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Make it down the mountain Fourteen years later a man develops blood clots in his legs at 25000 feet leaving his team with no safe path off the mountain Into the Clouds tells the stories of the men whose uest to conuer a mountain became a battle to survive the descen. Well researched and written I easily lost myself in these tales of courage and determination Particularly loved the philosophical reflections woven throughout especially from the expedition journals Also Loved the epilogue and will keep this gem tucked in my pocket “I would not deny that the summit matters greatly but I know that the rewards of climbing live in the venture and not alone in the triumph It is the means which calls us to the end not the end which justifies the means” Charles Houston

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Into the CloudsA tale of survival and brotherhood atop one of the deadliest mountains on EarthThis fast paced three part narrative takes readers on three expeditions over 15 years to K2 one of the deadliest mountains on Earth Roped together these teams of men face perilously high. In his latest book Into the Clouds Tod Olson has another survival story this one details the race to climb one of the world's deadliest and second highest mountain the K2 His story is written across three distinct time periods Each treacherous climb includes details about the expedition team how they not only survived the harsh mountainous range but also how they dealt with the harrowing cold temperatures It chronicles both their successes and failuresOlson begins in 19o9 following the Duke of Abruzzi's failed climb Then moves the story into the First American Expedition of 1938 by a medical student named Charlie Houston While Houston and his men never made it to the summit they laid the groundwork for future expeditions Even naming one of the most treacherous parts House's Chimney The second expedition was led by Fritz Wiessner A man who took huge risks with his crew and had less experienced climbers His expedition was riddled with problems and was very disorganized In the end Wiessner's team was also unsuccessful losing three Sherpa's and one of its crewmembers Dudley Wolfe Following Wiessner's climb uestions began to mount regarding the efficacy of such climbs Blame was being thrown around regarding Wolfe's death In 1953 Charlie Houston was determined to take another crack at the mountain and set out with his team on the Second American Expedition Here's where the crux of the story really seems to lie for me Charlie Houston had a very different leadership style to Weissner he saw his team as having a fellowship of the rope He was determined to pick men who held to the same sort of standards that he did He really wanted to be the first team to make it to the summit Initially everything seemed to be going in their favor As the expedition climbed higher and higher they moved their supplies up the hill establishing a new campsite each time At some point all the teams had to deal with the harsh elements winds gusting 80 miles per hour frozen toes due to the blistering cold snowfall and the constant risk of loose rocks or avalanches from above As they climbed Houston and his crew found reminders of previous climbs and as with previous teams had to deal with the illness of one of their crew In their case Gilkey developed blood clots in his leg Given Houston's medical training he understood the risks of continuing onward and made the decision to turn back before making it to the summit Now the team was focused on getting safely back down the mountain so they wrapped Gilkey in sleeping bags as best they could and descended However conditions on the mountain began to worsen and at one point they lost Gilkey as well Houston and his team eventually made their way home and in 1954 an Italian team made the climb in a military style expedition Disappointed Houston never climbed againAs I was reading Into the Clouds I couldn't help thinking that no matter how strong you think you are you need to respect naturethe elements Weissner seemed to believe that with his will alone he could make it to the summit But nature can be harsh and unpredictable I really appreciated that Olson also included explanations for why extreme climbers do what they do That some of these men had a deep desire to conuer the mountain Houston's was so strong that despite not succeeding the first time around he even went back It's remarkable when you think about all that they had to endure up on the mountain breaking a new campsite on the side of a cliff hoping that the wind wouldn't drag them off or they wouldn't get buried by the snow Spending days cramped in their tent unable to move trying to make sure that the people in the tent next to yours are still out there Suffering from hunger and thirst Even just the will and strength to hang on when you're tied to someone who's hanging at the end of your line Included in the back of the book are a detailed source reference list and photographs of some of the euipment the men used And throughout the text there are many photographs of the men and Sherpa's who went on the climbs I was really fascinated with how they tested their ropes to ensure that it could hold the combined weight of the men and the slow determined process they took to allow each of them to acclimate to the altitude A remarkable story of survival and a very detailed account of these men's journey A huge thank you to the Scholastic Focus and Blue Slip Media for the review copy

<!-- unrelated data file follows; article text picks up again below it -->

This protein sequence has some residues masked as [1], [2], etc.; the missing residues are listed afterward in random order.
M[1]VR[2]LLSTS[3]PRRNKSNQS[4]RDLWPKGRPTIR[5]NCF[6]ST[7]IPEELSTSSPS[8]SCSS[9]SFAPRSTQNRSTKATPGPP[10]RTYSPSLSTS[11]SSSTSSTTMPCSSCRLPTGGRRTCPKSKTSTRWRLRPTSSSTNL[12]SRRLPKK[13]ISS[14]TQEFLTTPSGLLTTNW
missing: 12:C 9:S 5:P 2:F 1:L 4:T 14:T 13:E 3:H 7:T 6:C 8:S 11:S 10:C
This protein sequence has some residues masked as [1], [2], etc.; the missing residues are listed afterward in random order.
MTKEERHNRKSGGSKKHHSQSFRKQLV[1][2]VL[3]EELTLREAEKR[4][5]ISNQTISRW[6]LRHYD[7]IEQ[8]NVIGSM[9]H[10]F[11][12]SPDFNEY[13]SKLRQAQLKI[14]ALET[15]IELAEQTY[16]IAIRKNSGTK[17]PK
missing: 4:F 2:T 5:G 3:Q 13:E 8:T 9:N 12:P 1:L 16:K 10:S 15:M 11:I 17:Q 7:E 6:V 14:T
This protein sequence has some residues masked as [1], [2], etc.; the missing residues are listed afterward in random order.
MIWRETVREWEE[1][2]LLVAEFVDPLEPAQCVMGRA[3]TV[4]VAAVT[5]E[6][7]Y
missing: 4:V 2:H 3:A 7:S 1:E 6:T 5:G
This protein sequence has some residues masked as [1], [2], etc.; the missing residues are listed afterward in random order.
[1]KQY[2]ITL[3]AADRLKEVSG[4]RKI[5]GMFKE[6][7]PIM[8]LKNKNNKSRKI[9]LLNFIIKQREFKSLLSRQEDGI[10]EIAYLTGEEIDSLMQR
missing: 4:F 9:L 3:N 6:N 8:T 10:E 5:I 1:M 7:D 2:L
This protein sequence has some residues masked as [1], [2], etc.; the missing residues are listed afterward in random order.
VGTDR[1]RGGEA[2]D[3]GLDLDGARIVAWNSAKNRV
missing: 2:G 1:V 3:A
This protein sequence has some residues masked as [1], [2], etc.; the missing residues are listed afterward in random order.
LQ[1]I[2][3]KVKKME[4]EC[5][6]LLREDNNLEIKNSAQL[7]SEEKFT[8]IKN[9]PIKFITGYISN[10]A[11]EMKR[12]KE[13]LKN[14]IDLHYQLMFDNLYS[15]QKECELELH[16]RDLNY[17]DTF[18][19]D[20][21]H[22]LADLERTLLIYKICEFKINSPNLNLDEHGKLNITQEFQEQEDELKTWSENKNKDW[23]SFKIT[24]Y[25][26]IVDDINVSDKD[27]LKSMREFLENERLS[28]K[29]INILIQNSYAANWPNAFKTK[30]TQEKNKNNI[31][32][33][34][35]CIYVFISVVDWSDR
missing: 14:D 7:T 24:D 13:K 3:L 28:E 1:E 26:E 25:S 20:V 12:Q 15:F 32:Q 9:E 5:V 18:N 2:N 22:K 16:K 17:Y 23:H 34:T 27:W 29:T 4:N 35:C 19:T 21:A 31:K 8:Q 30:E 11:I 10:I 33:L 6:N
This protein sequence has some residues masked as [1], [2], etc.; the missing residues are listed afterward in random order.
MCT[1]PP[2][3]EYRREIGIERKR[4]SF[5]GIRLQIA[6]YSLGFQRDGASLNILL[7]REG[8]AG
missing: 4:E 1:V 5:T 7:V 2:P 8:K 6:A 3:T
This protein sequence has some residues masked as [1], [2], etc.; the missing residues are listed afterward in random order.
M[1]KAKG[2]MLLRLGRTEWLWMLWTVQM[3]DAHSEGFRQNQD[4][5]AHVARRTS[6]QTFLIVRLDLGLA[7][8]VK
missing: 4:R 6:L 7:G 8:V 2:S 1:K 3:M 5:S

Tod Olson ¶ 4 Summary

Read & Download Into the Clouds â PDF, DOC, TXT or eBook × A tale of survival and brotherhood atop one of the deadliest mountains on EarthThis fast paced three part narrative takes readers on three expeditions over 15 years to K2 one of the deadliest mountains on Earth Roped together these teams of men face perilously high aAltitudes and battering storms in hopes of reaching the summit As each expedition sets out they carve new paths along icy slopes and unforgiving rock creating camps on ledges so narrow they fear turning over in their sleepBut disaster strikes in 1939 four men never. Love the diligence of going after what you want Interesting uote “Better to take risks than die from the rot within”